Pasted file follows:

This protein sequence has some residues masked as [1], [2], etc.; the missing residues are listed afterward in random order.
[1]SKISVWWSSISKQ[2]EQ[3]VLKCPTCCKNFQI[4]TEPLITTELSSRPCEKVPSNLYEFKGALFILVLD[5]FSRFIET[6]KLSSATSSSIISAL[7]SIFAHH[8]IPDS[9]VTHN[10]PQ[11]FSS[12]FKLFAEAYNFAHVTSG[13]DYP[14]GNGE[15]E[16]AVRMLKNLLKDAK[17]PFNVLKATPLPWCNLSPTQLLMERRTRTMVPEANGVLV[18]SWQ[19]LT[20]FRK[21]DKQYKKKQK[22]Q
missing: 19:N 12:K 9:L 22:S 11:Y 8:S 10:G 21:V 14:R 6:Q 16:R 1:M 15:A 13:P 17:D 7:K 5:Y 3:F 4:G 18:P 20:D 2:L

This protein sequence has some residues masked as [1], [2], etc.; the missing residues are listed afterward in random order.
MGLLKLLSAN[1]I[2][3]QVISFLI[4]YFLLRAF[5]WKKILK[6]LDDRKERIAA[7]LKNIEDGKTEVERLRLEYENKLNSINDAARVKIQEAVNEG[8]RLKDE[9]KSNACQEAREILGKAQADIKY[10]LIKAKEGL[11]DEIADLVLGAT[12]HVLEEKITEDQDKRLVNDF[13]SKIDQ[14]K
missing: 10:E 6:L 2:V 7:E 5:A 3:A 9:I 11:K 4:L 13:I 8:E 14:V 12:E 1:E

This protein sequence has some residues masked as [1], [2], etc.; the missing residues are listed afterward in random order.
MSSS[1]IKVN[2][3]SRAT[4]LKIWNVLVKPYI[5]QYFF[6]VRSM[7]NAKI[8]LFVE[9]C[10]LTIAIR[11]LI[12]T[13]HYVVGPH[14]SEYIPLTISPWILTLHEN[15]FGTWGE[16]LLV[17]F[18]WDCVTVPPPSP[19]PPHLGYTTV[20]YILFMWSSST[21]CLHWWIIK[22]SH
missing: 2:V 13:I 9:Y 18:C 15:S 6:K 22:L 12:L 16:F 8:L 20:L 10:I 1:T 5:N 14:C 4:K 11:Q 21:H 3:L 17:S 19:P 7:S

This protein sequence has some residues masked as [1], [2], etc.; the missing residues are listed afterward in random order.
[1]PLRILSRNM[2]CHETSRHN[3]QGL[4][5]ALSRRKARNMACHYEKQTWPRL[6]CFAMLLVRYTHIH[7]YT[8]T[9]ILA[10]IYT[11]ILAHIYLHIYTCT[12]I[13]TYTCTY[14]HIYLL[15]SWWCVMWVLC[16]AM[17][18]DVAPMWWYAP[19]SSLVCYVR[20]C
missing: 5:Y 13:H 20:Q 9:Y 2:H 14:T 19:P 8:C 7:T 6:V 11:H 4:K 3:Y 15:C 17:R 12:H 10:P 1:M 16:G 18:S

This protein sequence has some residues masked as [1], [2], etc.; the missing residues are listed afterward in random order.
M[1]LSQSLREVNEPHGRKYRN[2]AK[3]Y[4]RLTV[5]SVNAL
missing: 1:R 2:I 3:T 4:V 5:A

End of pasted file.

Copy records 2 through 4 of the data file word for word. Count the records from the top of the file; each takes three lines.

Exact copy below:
This protein sequence has some residues masked as [1], [2], etc.; the missing residues are listed afterward in random order.
MGLLKLLSAN[1]I[2][3]QVISFLI[4]YFLLRAF[5]WKKILK[6]LDDRKERIAA[7]LKNIEDGKTEVERLRLEYENKLNSINDAARVKIQEAVNEG[8]RLKDE[9]KSNACQEAREILGKAQADIKY[10]LIKAKEGL[11]DEIADLVLGAT[12]HVLEEKITEDQDKRLVNDF[13]SKIDQ[14]K
missing: 10:E 6:L 2:V 7:E 5:A 3:A 9:I 11:K 4:L 13:I 8:E 14:V 12:E 1:E

This protein sequence has some residues masked as [1], [2], etc.; the missing residues are listed afterward in random order.
MSSS[1]IKVN[2][3]SRAT[4]LKIWNVLVKPYI[5]QYFF[6]VRSM[7]NAKI[8]LFVE[9]C[10]LTIAIR[11]LI[12]T[13]HYVVGPH[14]SEYIPLTISPWILTLHEN[15]FGTWGE[16]LLV[17]F[18]WDCVTVPPPSP[19]PPHLGYTTV[20]YILFMWSSST[21]CLHWWIIK[22]SH
missing: 2:V 13:I 9:Y 18:C 15:S 6:K 22:L 12:L 16:F 8:L 20:L 10:I 1:T 5:N 14:C 4:K 11:Q 21:H 3:L 17:S 19:P 7:S

This protein sequence has some residues masked as [1], [2], etc.; the missing residues are listed afterward in random order.
[1]PLRILSRNM[2]CHETSRHN[3]QGL[4][5]ALSRRKARNMACHYEKQTWPRL[6]CFAMLLVRYTHIH[7]YT[8]T[9]ILA[10]IYT[11]ILAHIYLHIYTCT[12]I[13]TYTCTY[14]HIYLL[15]SWWCVMWVLC[16]AM[17][18]DVAPMWWYAP[19]SSLVCYVR[20]C
missing: 5:Y 13:H 20:Q 9:Y 2:H 14:T 19:P 8:C 7:T 6:V 11:H 4:K 3:Y 15:C 17:R 12:H 10:P 1:M 16:G 18:S